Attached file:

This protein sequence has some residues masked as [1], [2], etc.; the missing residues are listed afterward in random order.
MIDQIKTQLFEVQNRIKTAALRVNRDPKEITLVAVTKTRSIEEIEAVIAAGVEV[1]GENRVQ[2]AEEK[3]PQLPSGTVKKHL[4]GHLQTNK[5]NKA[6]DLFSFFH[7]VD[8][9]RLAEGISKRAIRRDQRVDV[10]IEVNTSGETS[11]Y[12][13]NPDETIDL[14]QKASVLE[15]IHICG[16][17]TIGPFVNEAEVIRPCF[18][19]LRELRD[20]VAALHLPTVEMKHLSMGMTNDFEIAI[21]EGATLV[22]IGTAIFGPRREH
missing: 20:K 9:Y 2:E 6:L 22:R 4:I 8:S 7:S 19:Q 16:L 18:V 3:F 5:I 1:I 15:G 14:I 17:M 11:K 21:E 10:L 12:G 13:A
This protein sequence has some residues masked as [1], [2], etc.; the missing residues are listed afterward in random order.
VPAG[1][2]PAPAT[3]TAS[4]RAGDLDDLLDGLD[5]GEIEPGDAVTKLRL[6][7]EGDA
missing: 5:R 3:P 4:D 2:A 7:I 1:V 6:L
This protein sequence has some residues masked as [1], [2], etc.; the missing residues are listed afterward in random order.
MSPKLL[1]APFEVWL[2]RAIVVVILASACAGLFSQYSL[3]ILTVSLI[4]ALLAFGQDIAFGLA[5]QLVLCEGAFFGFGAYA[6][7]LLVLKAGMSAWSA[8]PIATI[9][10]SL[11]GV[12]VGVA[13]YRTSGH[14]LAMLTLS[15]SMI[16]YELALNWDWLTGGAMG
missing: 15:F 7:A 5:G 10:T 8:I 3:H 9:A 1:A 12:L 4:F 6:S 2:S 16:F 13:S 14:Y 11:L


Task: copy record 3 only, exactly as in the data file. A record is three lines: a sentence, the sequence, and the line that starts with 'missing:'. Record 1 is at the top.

This protein sequence has some residues masked as [1], [2], etc.; the missing residues are listed afterward in random order.
MSPKLL[1]APFEVWL[2]RAIVVVILASACAGLFSQYSL[3]ILTVSLI[4]ALLAFGQDIAFGLA[5]QLVLCEGAFFGFGAYA[6][7]LLVLKAGMSAWSA[8]PIATI[9][10]SL[11]GV[12]VGVA[13]YRTSGH[14]LAMLTLS[15]SMI[16]YELALNWDWLTGGAMG
missing: 15:F 7:A 5:G 10:T 8:I 3:H 9:A 1:A 12:L 4:F 6:S 2:S 16:F 13:S 14:Y 11:L